04.05.2016 1

Solving the labor participation puzzle

By Robert RomanoCrowdPeople

Since 2000 labor force participation in the U.S. — that is, the percent of people working or looking for work — which has been dropping almost every single year, from an unadjusted average annual 67.07 percent in 2000 to 62.65 percent in 2015.

The question over that period is whether the drop in participation is benign owing to certain factors, such as the aging workforce, or if it underscores any fundamental weakening of the U.S. economy.

The answer appears to be a little bit of both.

Yes, demographics do explain a lot of the drop in labor participation — but not all of it.

An Americans for Limited Government analysis of the latest annual figures by the Bureau of Labor Statistics charts contributions to non-participation, that is those leaving the labor force on a net basis.

The analysis does find that those 65 years old and older did account for 1.32 percentage points of the 4.42 percentage points drop in the overall participation rate.

So, seniors retiring does appear to constitute about 29.9 percent of the overall drop.

On the other hand, the rest of it fell on the working age population. 16 to 24 year olds accounted for 1.42 percentage points of the drop (32.1 percent), 25 to 54 year olds 0.49 percentage points of the drop (11.09 percent), and 55 to 64 year olds 1.2 percent points of the drop (27.15 percent).

This accounts for about 9.4 million Americans aged 16 to 64 — those in the prime working years of their lives — who either left the labor force or never entered on a net basis.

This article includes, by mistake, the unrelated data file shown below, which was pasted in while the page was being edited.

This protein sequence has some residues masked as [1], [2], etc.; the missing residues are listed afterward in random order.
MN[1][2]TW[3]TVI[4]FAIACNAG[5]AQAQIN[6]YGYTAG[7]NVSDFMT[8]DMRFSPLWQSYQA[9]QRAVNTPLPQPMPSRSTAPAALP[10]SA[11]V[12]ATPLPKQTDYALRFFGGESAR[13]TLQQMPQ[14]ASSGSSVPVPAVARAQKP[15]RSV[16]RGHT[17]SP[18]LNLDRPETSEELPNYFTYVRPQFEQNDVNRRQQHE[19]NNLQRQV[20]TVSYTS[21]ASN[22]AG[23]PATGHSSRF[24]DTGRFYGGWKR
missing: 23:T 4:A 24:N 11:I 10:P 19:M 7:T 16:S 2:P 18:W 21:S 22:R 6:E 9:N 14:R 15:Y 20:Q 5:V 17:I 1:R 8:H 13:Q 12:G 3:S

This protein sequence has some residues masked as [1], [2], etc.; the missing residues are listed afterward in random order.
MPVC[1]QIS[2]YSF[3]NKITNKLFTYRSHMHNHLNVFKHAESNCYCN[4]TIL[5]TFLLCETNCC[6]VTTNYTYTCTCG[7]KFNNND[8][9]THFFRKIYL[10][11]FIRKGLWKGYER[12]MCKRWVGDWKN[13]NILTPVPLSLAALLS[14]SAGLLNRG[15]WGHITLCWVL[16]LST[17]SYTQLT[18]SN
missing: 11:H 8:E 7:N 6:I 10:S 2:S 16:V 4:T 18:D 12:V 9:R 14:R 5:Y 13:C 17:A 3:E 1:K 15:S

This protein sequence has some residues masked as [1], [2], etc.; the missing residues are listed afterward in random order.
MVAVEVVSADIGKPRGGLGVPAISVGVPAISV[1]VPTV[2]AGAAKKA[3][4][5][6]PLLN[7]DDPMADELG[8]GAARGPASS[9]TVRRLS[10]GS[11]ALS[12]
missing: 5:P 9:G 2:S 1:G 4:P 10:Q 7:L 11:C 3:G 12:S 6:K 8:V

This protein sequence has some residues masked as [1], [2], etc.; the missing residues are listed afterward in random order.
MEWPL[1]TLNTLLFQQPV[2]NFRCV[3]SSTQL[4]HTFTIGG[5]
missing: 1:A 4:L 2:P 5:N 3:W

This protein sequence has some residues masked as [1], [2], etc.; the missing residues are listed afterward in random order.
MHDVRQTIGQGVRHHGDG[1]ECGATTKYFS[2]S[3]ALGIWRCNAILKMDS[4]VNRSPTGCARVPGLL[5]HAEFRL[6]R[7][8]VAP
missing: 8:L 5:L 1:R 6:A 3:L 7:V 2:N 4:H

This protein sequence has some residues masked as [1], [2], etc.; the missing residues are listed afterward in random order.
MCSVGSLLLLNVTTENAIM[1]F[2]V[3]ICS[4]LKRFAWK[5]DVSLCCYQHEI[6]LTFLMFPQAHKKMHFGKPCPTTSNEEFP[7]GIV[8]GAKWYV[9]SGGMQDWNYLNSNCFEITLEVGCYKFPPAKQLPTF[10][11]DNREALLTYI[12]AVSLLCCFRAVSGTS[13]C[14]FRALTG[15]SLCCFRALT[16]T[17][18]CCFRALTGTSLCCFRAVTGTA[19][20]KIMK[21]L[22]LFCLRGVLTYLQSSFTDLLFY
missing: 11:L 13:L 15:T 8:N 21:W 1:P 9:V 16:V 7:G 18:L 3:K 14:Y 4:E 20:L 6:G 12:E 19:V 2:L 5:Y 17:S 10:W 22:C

Still, part of the reason here could again be demographic, particularly for younger Americans who are going to college in greater numbers and for longer periods of time. But take that with a grain of salt. It only accounts for 4.2 million of the 9.4 million, and we still have not seen what the impacts that delayed entry into the labor force might have on lifetime earning potential or the ability to hold down work long-term.

The rest are aged 25 to 54, representing another 3.98 million, and 55 to 64, representing another 1.2 million. And for 55 to 64 year olds, like seniors, that comes with older Americans actually working longer on a percentage basis as retirement savings have not met up with expectations after the financial crisis of 2008 and 2009. That is to say, if older Americans had retired at the same rate they did just 15 years ago, the labor participation rate would be even lower.

So, there’s a lot going on here. But to say recent trends in labor participation are singularly demographic would not tell the whole story. Even for Americans in prime working years, there are millions fewer working or looking for work.

Probably because there is less work to be found, with economic growth slowing down considerably since 2000. The Gross Domestic Product has not grown above 4 percent since 2000, and not above 3 percent since 2005, leading to less job creation.

Paradoxically, particularly with fewer young Americans entering the labor force, labor shortages have almost never been higher with 5.5 million job openings according to data compiled by the Bureau of Labor Statistics.

Meaning, there may actually be too many people going to college to meet even the relatively lower demand for labor in the slowing economy. If that keeps up, you could see an overall contraction of the labor force as jobs once performed by many Baby Boomers will simply not be replaced and go away.

So, while the demographics of an aging workforce do explain a lot of the decline of the U.S. labor force, the fact that those aging workers are not necessarily being replaced by younger ones could mean more labor dislocation is yet to come when those jobs simply cease existing. And that won’t be a good thing, particularly with the already slow-growing economy.

In the final analysis, if we want the economy to start growing robustly again, America needs to get back to work.

Robert Romano is the senior editor of Americans for Limited Government.

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